Relevant learning — a teaching method through which faculty reconfigure their curricula by linking academic content to real-world problems — has long been central to Stony Brook’s mission. Now a key national initiative in relevant learning is housed at the University thanks to a visionary program, Science Education for New Civic Engagements and Responsibilities (SENCER). Using the SENCER approach, for example, a biology professor may choose to teach a course from the perspective of an HIV/AIDS patient, or an engineering professor may identify problems in Third World countries and encourage the class to come up with solutions. Engaging students —…

For his work focusing on the risks involved in deploying fully autonomous computer systems, Romeil Sandhu has been awarded $450K from the Air Force Office of Scientific Research (AFOSR), through the Air Force’s Young Investigator Research Program. Sandhu is an assistant professor in the Department of Biomedical Informatics, jointly administered by Stony Brook’s College of Engineering and Applied Sciences and School of Medicine. His research could impact autonomous systems for a variety of systems that rely on artificial Intelligence, including self-driving automobiles and drones. Professor Sandhu is one of only 43 scientists and engineers to receive the award, for his proposal addressing 3D Interactive…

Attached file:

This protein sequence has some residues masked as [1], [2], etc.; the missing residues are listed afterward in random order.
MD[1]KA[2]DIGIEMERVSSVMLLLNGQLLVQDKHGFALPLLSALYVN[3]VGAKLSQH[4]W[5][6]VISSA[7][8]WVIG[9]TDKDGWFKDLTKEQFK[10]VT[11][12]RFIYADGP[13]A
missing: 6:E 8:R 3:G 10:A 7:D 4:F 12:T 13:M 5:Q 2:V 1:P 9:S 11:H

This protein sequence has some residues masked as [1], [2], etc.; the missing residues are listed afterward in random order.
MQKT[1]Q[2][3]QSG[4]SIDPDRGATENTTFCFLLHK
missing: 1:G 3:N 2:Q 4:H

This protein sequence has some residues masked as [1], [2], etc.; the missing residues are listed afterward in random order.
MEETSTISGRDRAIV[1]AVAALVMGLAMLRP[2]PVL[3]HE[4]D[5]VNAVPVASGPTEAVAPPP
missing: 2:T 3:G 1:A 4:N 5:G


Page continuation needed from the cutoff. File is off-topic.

Eric Brouzes, an assistant professor in the Department of Biomedical Engineering, has been awarded a grant from the National Science Foundation CBET division entitled, “Physical Principles of Magnetic Extraction from Microfluidic Droplets.” This three-year, $300K award will study the extraction of magnetic beads from microfluidic droplets with the translational goal of developing an efficient way to access genetic information of single cells at high speed. These droplets are extremely stable, they act as capsules that do not merge with each other unless directed, and can be precisely controlled at high speed. That approach has proven beneficial in many applications, such…

The National Cancer Institute (NCI) has awarded Joel Saltz, MD, together with and a team of researchers from the University of Arkansas and Emory University, a $8M grant over the next five years to develop an integrated Radiology/Pathology/”omics” data repository that will enable team science research with the ultimate goal of developing ways of steering cancer treatment. This effort will develop and deploy tools to create large collections of well-curated data for algorithm testing and validation. “Cancer is a complex multifactorial disease state and the ability to anticipate and steer treatment results will require information synthesis across multiple scales from the…

The Siemens Competition — the nation’s premier competition in math, science and technology for high school students — has announced its semifinalists for this year. Out of 491 national semifinalists, 55 students were mentored by Stony Brook faculty; 12 of those were named regional finalists and will continue on to compete in November. Each year, students submit innovative individual and team research projects to regional and national levels of competition as they vie for college scholarships ranging from $1,000 up to $100,000. This year for the first time, a new prize structure guarantees that national finalists will receive a minimum of $25,000. The…